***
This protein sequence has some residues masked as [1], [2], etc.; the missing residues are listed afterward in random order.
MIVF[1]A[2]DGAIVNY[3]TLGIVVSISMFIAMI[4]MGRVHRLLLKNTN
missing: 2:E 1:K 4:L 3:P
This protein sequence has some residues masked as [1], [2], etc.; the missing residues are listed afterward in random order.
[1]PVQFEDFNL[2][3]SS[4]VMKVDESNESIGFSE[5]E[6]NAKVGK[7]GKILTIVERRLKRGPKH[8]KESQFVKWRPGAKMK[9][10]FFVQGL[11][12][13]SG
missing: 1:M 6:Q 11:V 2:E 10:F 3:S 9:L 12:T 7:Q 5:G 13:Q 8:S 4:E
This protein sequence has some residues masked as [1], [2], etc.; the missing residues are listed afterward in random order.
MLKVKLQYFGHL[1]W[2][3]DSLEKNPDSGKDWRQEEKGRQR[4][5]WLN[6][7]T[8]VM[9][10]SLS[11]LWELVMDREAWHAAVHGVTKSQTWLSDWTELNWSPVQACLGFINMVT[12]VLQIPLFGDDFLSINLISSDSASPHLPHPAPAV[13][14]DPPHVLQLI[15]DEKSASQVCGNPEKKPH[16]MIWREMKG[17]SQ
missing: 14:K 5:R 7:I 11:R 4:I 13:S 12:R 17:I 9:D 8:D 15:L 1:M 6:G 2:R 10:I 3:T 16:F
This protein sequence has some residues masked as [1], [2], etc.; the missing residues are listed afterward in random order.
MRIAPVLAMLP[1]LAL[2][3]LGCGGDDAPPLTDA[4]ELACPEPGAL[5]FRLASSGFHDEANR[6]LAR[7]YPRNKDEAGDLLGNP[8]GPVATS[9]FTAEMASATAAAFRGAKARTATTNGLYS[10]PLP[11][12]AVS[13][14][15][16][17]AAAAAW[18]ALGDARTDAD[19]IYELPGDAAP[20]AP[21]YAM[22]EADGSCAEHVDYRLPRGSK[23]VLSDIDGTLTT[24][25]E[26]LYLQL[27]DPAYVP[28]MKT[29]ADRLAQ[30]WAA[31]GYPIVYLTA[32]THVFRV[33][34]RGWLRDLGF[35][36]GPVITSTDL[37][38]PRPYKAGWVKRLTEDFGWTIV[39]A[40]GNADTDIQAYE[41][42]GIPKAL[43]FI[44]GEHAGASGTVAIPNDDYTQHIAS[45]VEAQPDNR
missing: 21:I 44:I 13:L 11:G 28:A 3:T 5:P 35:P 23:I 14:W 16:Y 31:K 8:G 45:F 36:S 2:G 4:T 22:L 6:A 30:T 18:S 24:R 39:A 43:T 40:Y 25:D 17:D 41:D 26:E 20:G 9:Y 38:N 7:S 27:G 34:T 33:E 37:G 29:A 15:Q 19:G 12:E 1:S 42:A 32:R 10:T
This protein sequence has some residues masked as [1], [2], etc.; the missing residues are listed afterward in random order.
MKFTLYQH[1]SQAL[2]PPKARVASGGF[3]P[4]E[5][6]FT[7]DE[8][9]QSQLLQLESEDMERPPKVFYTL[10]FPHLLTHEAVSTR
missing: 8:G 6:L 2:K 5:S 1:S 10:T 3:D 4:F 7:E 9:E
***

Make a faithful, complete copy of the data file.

This protein sequence has some residues masked as [1], [2], etc.; the missing residues are listed afterward in random order.
MIVF[1]A[2]DGAIVNY[3]TLGIVVSISMFIAMI[4]MGRVHRLLLKNTN
missing: 2:E 1:K 4:L 3:P
This protein sequence has some residues masked as [1], [2], etc.; the missing residues are listed afterward in random order.
[1]PVQFEDFNL[2][3]SS[4]VMKVDESNESIGFSE[5]E[6]NAKVGK[7]GKILTIVERRLKRGPKH[8]KESQFVKWRPGAKMK[9][10]FFVQGL[11][12][13]SG
missing: 1:M 6:Q 11:V 2:E 10:F 3:S 9:L 12:T 7:Q 5:G 13:Q 8:S 4:E
This protein sequence has some residues masked as [1], [2], etc.; the missing residues are listed afterward in random order.
MLKVKLQYFGHL[1]W[2][3]DSLEKNPDSGKDWRQEEKGRQR[4][5]WLN[6][7]T[8]VM[9][10]SLS[11]LWELVMDREAWHAAVHGVTKSQTWLSDWTELNWSPVQACLGFINMVT[12]VLQIPLFGDDFLSINLISSDSASPHLPHPAPAV[13][14]DPPHVLQLI[15]DEKSASQVCGNPEKKPH[16]MIWREMKG[17]SQ
missing: 14:K 5:R 7:I 11:R 4:I 13:S 12:R 17:I 9:D 8:D 15:L 1:M 6:G 2:R 10:I 3:T 16:F
This protein sequence has some residues masked as [1], [2], etc.; the missing residues are listed afterward in random order.
MRIAPVLAMLP[1]LAL[2][3]LGCGGDDAPPLTDA[4]ELACPEPGAL[5]FRLASSGFHDEANR[6]LAR[7]YPRNKDEAGDLLGNP[8]GPVATS[9]FTAEMASATAAAFRGAKARTATTNGLYS[10]PLP[11][12]AVS[13][14][15][16][17]AAAAAW[18]ALGDARTDAD[19]IYELPGDAAP[20]AP[21]YAM[22]EADGSCAEHVDYRLPRGSK[23]VLSDIDGTLTT[24][25]E[26]LYLQL[27]DPAYVP[28]MKT[29]ADRLAQ[30]WAA[31]GYPIVYLTA[32]THVFRV[33][34]RGWLRDLGF[35][36]GPVITSTDL[37][38]PRPYKAGWVKRLTEDFGWTIV[39]A[40]GNADTDIQAYE[41][42]GIPKAL[43]FI[44]GEHAGASGTVAIPNDDYTQHIAS[45]VEAQPDNR
missing: 21:I 44:I 13:L 11:G 28:A 3:T 5:P 35:P 23:I 14:W 16:Y 31:K 8:G 45:F 36:S 2:G 4:T 22:L 6:A 30:T 18:S 24:R 39:A 43:T 40:Y 25:D 17:D 41:D 26:E 20:G 9:Y 38:N 7:S 27:G 34:T 33:E 37:G 29:A 15:Q 19:G 12:E 1:S 42:A 32:R 10:T
This protein sequence has some residues masked as [1], [2], etc.; the missing residues are listed afterward in random order.
MKFTLYQH[1]SQAL[2]PPKARVASGGF[3]P[4]E[5][6]FT[7]DE[8][9]QSQLLQLESEDMERPPKVFYTL[10]FPHLLTHEAVSTR
missing: 8:G 6:L 2:K 5:S 1:S 10:T 3:D 4:F 7:E 9:E